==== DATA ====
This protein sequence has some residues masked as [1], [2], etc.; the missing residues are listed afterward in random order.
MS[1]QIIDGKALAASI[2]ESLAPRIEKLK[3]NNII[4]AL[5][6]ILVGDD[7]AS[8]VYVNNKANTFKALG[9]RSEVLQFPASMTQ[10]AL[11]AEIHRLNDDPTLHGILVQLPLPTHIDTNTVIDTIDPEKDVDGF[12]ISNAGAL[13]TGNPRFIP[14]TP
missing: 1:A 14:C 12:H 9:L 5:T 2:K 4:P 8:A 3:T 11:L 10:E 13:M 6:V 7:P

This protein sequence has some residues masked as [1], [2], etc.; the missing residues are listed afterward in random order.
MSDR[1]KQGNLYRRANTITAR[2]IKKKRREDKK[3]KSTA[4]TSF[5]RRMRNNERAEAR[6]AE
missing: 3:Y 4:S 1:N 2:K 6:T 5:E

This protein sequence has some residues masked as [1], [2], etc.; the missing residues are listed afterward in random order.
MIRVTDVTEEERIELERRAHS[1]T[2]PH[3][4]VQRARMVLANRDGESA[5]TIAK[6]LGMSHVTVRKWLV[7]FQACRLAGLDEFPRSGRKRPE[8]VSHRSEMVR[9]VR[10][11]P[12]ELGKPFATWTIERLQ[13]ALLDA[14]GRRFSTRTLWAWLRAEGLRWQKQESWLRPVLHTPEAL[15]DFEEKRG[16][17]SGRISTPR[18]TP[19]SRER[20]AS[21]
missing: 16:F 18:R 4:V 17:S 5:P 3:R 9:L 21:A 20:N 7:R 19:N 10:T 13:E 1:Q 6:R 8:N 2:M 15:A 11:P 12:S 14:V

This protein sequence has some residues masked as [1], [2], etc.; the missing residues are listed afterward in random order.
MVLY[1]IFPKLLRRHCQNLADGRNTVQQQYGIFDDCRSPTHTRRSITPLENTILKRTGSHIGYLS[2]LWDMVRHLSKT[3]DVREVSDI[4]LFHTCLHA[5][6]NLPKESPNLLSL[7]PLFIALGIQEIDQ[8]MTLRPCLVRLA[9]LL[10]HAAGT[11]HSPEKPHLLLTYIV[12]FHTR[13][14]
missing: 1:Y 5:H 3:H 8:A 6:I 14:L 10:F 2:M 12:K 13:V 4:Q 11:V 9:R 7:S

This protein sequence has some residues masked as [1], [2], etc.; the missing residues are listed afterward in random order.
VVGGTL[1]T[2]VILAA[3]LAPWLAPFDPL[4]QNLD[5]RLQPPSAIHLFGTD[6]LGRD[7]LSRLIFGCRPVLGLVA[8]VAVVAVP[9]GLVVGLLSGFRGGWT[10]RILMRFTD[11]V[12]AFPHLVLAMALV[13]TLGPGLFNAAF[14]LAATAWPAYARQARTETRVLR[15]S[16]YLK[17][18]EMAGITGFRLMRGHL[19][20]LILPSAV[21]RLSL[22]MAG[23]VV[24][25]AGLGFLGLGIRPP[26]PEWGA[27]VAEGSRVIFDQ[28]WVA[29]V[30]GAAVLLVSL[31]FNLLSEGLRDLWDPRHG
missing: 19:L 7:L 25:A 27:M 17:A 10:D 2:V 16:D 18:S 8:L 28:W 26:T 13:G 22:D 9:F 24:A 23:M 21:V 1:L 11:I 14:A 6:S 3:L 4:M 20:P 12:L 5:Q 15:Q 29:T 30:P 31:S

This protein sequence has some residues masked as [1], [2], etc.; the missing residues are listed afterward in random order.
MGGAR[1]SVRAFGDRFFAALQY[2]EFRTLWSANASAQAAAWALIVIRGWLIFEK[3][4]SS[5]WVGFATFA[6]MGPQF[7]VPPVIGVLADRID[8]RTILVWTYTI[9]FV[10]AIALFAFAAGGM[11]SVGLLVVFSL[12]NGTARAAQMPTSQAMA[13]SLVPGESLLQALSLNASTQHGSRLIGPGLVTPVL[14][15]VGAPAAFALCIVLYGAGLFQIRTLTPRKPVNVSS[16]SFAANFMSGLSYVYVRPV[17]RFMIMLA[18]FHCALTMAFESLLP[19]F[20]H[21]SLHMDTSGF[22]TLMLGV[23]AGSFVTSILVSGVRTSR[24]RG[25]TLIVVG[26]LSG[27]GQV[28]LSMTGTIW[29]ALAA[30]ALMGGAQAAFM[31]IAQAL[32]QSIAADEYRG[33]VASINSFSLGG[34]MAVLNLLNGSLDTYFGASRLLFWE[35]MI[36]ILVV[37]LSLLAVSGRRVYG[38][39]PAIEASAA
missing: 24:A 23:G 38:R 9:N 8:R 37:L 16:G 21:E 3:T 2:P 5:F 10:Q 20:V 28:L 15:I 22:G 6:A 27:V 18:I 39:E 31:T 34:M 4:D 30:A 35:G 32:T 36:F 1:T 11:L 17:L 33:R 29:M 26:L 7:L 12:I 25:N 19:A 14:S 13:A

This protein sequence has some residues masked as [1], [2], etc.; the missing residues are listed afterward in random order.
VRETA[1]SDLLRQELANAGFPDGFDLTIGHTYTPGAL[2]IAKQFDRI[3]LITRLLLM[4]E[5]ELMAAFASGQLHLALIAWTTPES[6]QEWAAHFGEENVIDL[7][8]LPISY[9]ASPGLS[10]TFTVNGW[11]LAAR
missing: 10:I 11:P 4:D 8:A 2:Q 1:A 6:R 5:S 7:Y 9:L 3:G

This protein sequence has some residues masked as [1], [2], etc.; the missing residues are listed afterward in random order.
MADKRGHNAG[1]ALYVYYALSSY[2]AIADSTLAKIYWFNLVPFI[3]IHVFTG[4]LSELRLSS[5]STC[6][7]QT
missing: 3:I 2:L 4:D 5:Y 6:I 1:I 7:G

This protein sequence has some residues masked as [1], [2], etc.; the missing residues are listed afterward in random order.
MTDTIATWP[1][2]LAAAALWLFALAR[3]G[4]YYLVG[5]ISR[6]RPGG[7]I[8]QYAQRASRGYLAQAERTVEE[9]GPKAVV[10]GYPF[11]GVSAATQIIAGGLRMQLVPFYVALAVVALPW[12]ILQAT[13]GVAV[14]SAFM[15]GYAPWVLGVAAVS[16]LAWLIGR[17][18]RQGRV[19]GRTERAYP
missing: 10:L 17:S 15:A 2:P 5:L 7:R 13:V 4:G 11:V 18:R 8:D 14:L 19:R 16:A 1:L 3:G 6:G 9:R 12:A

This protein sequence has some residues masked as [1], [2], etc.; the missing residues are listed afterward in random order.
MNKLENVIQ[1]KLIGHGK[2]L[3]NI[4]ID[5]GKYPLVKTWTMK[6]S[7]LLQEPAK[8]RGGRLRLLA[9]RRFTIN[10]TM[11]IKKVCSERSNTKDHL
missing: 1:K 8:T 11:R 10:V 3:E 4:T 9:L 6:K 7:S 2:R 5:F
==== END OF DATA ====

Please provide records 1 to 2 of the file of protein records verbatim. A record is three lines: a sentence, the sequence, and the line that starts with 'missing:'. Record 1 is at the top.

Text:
This protein sequence has some residues masked as [1], [2], etc.; the missing residues are listed afterward in random order.
MS[1]QIIDGKALAASI[2]ESLAPRIEKLK[3]NNII[4]AL[5][6]ILVGDD[7]AS[8]VYVNNKANTFKALG[9]RSEVLQFPASMTQ[10]AL[11]AEIHRLNDDPTLHGILVQLPLPTHIDTNTVIDTIDPEKDVDGF[12]ISNAGAL[13]TGNPRFIP[14]TP
missing: 1:A 14:C 12:H 9:L 5:T 2:K 4:P 8:A 3:T 11:L 10:E 13:M 6:V 7:P

This protein sequence has some residues masked as [1], [2], etc.; the missing residues are listed afterward in random order.
MSDR[1]KQGNLYRRANTITAR[2]IKKKRREDKK[3]KSTA[4]TSF[5]RRMRNNERAEAR[6]AE
missing: 3:Y 4:S 1:N 2:K 6:T 5:E